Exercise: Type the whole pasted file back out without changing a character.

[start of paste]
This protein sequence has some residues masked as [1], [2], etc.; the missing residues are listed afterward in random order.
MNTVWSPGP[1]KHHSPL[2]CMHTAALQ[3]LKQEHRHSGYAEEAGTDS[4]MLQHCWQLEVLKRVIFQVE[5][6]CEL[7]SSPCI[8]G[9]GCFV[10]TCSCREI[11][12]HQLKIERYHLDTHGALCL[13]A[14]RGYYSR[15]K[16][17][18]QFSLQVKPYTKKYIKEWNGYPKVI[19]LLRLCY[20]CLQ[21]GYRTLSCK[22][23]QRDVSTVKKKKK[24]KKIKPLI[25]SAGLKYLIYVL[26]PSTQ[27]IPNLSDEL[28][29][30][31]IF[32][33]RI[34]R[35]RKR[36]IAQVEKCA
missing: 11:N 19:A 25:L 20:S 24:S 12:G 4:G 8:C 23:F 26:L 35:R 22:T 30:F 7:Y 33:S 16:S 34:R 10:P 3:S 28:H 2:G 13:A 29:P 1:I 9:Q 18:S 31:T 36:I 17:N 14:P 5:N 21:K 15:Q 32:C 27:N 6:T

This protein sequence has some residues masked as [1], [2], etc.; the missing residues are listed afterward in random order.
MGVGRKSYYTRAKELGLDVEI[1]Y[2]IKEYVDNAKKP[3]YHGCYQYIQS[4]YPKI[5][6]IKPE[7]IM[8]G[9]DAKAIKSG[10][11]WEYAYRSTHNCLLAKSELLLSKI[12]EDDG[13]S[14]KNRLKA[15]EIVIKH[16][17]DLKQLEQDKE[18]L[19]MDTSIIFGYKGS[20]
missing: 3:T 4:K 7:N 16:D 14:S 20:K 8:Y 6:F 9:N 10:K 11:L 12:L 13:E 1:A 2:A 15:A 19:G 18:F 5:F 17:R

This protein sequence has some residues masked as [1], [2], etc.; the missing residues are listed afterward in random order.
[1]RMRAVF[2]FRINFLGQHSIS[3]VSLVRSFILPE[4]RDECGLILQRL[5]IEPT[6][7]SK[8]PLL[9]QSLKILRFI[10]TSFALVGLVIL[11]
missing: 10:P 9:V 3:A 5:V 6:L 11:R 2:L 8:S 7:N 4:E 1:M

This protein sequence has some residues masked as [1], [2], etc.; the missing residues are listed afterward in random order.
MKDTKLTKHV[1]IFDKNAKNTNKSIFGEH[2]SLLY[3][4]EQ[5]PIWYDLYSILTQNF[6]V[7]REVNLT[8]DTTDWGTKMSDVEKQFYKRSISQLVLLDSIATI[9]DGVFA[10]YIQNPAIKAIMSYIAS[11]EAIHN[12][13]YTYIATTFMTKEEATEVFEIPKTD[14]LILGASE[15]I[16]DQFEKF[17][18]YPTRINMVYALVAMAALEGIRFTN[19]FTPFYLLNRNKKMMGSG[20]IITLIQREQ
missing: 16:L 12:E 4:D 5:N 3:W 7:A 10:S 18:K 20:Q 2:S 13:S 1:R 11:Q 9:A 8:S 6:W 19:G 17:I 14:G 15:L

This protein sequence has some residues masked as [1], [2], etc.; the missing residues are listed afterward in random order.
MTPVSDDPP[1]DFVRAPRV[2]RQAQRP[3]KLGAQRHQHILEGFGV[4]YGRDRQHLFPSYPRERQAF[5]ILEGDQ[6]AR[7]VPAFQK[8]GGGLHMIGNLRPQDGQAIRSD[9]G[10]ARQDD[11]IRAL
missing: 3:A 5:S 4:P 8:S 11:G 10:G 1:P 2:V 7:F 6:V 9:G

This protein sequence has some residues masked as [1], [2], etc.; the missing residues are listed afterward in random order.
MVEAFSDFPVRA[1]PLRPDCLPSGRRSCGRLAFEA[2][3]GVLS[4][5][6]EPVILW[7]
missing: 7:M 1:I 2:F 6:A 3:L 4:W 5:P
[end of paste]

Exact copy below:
This protein sequence has some residues masked as [1], [2], etc.; the missing residues are listed afterward in random order.
MNTVWSPGP[1]KHHSPL[2]CMHTAALQ[3]LKQEHRHSGYAEEAGTDS[4]MLQHCWQLEVLKRVIFQVE[5][6]CEL[7]SSPCI[8]G[9]GCFV[10]TCSCREI[11][12]HQLKIERYHLDTHGALCL[13]A[14]RGYYSR[15]K[16][17][18]QFSLQVKPYTKKYIKEWNGYPKVI[19]LLRLCY[20]CLQ[21]GYRTLSCK[22][23]QRDVSTVKKKKK[24]KKIKPLI[25]SAGLKYLIYVL[26]PSTQ[27]IPNLSDEL[28][29][30][31]IF[32][33]RI[34]R[35]RKR[36]IAQVEKCA
missing: 11:N 19:A 25:L 20:S 24:S 12:G 4:G 8:C 23:F 26:L 35:R 22:T 30:F 7:Y 33:S 16:S 34:R 10:P 3:S 28:H 2:G 13:A 29:P 1:I 9:Q 18:S 31:T 36:I 17:N 14:P 5:N 21:K 15:Q 32:C 27:N 6:T

This protein sequence has some residues masked as [1], [2], etc.; the missing residues are listed afterward in random order.
MGVGRKSYYTRAKELGLDVEI[1]Y[2]IKEYVDNAKKP[3]YHGCYQYIQS[4]YPKI[5][6]IKPE[7]IM[8]G[9]DAKAIKSG[10][11]WEYAYRSTHNCLLAKSELLLSKI[12]EDDG[13]S[14]KNRLKA[15]EIVIKH[16][17]DLKQLEQDKE[18]L[19]MDTSIIFGYKGS[20]
missing: 3:T 4:K 7:N 16:D 14:S 20:K 8:Y 6:F 9:N 10:K 11:L 12:L 13:E 1:A 2:A 15:A 19:G 18:F 5:F 17:R

This protein sequence has some residues masked as [1], [2], etc.; the missing residues are listed afterward in random order.
[1]RMRAVF[2]FRINFLGQHSIS[3]VSLVRSFILPE[4]RDECGLILQRL[5]IEPT[6][7]SK[8]PLL[9]QSLKILRFI[10]TSFALVGLVIL[11]
missing: 10:P 9:V 3:A 5:V 6:L 11:R 2:L 8:S 7:N 4:E 1:M

This protein sequence has some residues masked as [1], [2], etc.; the missing residues are listed afterward in random order.
MKDTKLTKHV[1]IFDKNAKNTNKSIFGEH[2]SLLY[3][4]EQ[5]PIWYDLYSILTQNF[6]V[7]REVNLT[8]DTTDWGTKMSDVEKQFYKRSISQLVLLDSIATI[9]DGVFA[10]YIQNPAIKAIMSYIAS[11]EAIHN[12][13]YTYIATTFMTKEEATEVFEIPKTD[14]LILGASE[15]I[16]DQFEKF[17][18]YPTRINMVYALVAMAALEGIRFTN[19]FTPFYLLNRNKKMMGSG[20]IITLIQREQ
missing: 16:L 12:E 4:D 5:N 3:W 7:A 10:S 18:K 20:Q 2:S 13:S 1:R 11:Q 9:A 8:S 6:W 19:G 17:I 14:G 15:L

This protein sequence has some residues masked as [1], [2], etc.; the missing residues are listed afterward in random order.
MTPVSDDPP[1]DFVRAPRV[2]RQAQRP[3]KLGAQRHQHILEGFGV[4]YGRDRQHLFPSYPRERQAF[5]ILEGDQ[6]AR[7]VPAFQK[8]GGGLHMIGNLRPQDGQAIRSD[9]G[10]ARQDD[11]IRAL
missing: 3:A 5:S 4:P 8:S 11:G 10:G 1:P 2:V 7:F 6:V 9:G

This protein sequence has some residues masked as [1], [2], etc.; the missing residues are listed afterward in random order.
MVEAFSDFPVRA[1]PLRPDCLPSGRRSCGRLAFEA[2][3]GVLS[4][5][6]EPVILW[7]
missing: 7:M 1:I 2:F 6:A 3:L 4:W 5:P